When A Major Storm Hit the Kansas City Area in 2002, our utility experienced substantial damage to its service territory. Independence Power & Light (IPL; Independence, Missouri, U.S.) was able to get our main feeders back in operation in less than a week and most of our laterals back up over the next week, but those unfortunate customers with damaged service drops were without power for a considerable while longer. It was tough coming back from a storm of this magnitude. Everyone had to work long hours to rebuild our distribution system and restore electric service.
After the 2002 storm, my boss challenged me to see how we might reduce the length of outages if another storm of the same magnitude were to hit. We already knew that, on average, catastrophic events like the 2002 storm occur every 15 years and reasonably large ice storms occur in the Kansas City area every five years or so.
Due to the devastation caused by the 2002 storm, our region was declared a national disaster area, but we weren't sure exactly what that meant for an electric utility. So we did some research, starting at the state level. We discovered that the Missouri State Emergency Management Agency has a disaster-mitigation grant program with most funds historically going toward flood-damage mitigation.
Could we qualify for funds to help us prepare for the next big storm? We believed that damage caused by ice storms every few years was surely similar to recurring flood damage. Why should we continue to reinstall overhead services storm after storm after storm? We decided to pursue the seemingly out-of-reach solution to “bury” enough at-risk residential service drops to measurably affect the outage duration.
We found that we could reduce costs by hiring smaller contractors in the region to bury residential services. I was excited to learn that a single service could be converted from overhead to underground for around US$1250. As we acquired data to support our grant application, in-depth analysis revealed that ice on service drops wasn't causing a significant problem. Instead, the weight of ice on tree limbs was causing limbs to break and fall, taking services with them.
IPL filed for a state grant to bury those residential services that had been damaged in the 2002 ice storm. When the grant was approved, we were ecstatic. With this one grant, we were able to place 1300 customer services underground. We later discovered funds allocated for the 2002 storm that hadn't been used, so we applied for another grant and surprisingly received sufficient funds to place another 1400 customers underground. We were making a difference!
But what about the availability of other funding? With a little more research, we found that the Federal Emergency Management Agency under the Department of Homeland Security has a process to award Pre-Disaster Mitigation (PDM) funds. If we could show we had an effective cost-mitigation strategy to proactively improve the reliability of our system, we might be approved for additional funding. Again, amazingly, we were successful. We've now received two PDM grants and are using those funds to place another 3700 services underground. To date, we have received sufficient funds to place 6500 customers underground.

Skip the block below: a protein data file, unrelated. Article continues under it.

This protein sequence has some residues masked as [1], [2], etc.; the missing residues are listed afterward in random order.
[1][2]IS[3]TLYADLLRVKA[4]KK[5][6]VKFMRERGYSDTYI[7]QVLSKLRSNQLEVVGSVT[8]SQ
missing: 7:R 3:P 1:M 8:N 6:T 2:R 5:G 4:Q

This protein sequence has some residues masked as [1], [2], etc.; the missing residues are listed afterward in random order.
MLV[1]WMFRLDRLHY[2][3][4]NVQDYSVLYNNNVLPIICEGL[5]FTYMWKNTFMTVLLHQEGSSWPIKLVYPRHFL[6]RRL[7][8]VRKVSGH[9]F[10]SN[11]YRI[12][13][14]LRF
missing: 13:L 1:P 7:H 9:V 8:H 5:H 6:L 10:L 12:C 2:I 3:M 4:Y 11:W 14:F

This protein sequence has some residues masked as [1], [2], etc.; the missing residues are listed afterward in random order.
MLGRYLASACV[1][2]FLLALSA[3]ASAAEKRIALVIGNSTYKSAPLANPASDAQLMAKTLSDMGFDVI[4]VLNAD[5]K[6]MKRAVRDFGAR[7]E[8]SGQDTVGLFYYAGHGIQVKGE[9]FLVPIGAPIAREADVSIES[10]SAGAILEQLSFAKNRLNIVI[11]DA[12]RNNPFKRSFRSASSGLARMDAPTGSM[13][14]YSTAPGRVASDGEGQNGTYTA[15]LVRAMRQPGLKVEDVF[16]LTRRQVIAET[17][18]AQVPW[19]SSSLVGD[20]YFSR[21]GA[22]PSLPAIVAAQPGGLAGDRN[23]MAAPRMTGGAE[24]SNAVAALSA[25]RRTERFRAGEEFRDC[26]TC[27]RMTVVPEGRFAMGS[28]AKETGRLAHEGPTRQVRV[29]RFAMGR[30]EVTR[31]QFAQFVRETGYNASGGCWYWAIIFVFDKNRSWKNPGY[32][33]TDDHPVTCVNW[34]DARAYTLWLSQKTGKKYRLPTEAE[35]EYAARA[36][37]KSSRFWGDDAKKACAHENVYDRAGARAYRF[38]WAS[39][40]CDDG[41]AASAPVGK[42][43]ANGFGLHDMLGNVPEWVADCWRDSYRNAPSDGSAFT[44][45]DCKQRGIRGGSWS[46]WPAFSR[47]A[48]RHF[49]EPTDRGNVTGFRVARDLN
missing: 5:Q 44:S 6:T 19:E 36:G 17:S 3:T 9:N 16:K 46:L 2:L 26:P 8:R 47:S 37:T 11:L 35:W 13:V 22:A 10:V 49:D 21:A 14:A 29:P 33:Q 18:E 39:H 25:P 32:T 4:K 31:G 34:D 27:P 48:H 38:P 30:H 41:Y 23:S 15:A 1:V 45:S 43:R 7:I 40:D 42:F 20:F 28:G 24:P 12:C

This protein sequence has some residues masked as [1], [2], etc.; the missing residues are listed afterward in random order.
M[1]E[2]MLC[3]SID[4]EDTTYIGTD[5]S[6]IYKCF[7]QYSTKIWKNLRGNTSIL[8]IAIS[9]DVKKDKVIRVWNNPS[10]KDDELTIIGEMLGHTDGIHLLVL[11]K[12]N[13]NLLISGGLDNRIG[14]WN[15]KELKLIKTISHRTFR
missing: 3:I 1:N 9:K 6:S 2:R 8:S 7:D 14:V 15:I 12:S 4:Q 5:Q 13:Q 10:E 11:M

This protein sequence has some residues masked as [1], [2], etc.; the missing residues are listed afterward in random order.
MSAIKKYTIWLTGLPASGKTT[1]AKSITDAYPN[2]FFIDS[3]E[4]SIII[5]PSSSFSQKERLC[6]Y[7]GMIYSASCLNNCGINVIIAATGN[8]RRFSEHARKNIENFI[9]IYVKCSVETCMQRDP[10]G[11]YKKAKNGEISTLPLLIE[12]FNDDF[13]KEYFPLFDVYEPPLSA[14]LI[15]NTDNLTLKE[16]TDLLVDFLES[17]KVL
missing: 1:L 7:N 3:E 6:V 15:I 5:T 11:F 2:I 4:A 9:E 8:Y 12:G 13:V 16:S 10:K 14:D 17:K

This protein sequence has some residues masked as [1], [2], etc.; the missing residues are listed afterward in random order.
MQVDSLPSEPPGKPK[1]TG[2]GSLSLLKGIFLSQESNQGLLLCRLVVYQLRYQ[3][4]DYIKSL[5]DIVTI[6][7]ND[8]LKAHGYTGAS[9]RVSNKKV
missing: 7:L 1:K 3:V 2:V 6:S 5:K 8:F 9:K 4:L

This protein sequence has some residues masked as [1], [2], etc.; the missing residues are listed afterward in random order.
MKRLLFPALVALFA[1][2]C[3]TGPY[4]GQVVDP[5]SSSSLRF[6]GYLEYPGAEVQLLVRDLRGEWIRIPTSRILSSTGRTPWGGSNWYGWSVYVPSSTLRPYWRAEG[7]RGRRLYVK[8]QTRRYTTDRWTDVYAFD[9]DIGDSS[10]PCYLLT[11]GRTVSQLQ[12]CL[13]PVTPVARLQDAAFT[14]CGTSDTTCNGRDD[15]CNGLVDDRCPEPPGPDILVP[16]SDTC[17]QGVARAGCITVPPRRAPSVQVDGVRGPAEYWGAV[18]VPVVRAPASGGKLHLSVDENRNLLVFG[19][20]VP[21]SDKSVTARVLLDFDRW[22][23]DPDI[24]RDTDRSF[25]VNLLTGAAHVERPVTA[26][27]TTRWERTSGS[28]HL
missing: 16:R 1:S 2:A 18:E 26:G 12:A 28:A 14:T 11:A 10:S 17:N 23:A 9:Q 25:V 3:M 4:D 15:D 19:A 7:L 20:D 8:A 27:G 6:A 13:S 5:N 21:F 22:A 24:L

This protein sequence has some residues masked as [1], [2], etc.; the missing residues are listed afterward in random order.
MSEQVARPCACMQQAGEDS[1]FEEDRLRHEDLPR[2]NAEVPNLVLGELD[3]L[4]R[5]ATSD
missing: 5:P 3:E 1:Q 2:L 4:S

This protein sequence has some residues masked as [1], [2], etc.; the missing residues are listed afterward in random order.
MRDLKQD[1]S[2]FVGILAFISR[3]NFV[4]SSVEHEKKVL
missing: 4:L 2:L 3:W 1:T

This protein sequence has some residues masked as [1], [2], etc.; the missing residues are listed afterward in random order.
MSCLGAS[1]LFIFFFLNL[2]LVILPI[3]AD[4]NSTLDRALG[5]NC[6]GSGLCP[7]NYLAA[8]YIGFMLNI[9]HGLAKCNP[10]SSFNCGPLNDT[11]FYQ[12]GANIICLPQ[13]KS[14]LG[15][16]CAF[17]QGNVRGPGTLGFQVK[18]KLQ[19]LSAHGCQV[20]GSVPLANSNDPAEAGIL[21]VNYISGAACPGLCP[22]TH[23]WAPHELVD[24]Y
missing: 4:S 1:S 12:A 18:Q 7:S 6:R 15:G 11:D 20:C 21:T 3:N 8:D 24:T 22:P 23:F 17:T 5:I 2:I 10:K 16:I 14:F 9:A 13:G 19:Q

Where is IPL today? We've made adjustments to our service policy, so that any customer asking for a new service or upgrading an existing service must place their service underground. Infill lots are now required to have an underground service. IPL has also taken the step to require a customer's service to be buried if it has been damaged more than once by trees. One option IPL offers is a payment plan where we cover half the cost of underground service with the customer paying the difference, which in some cases is less than $10 per month.
IPL also is budgeting funds annually to convert portions of its overhead system to underground. A significant portion of the funds are being used to bury facilities along roadway re-vitalization projects as all citizens benefit from the improved aesthetic and reliability benefits of these investments.
IPL routinely receives calls from around the country about its underground program. Interest has been greatest in sections of Oklahoma and Missouri that have experienced recurring storm damage to their electric distribution systems over the past few years.
Developing a burial program to reduce the impact of major storms is not easy. However, I encourage our industry to find new ways to take costs out of operating our distribution systems rather than pouring in dollars every time a storm hits.
With perseverance and a little ingenuity, we all can harden our distribution systems so that we can recover faster from whatever Mother Nature throws our way, and maybe even keep our rates down. Here in Independence, a city with a population of 110,000, we find our customers appreciate our efforts.
Jack Looney is district engineering planner supervisor at Independence Power & Light. Looney has spent his career at Missouri public-owned electric utilities, working in distribution planning and engineering positions. JLOONEY@indepmo.org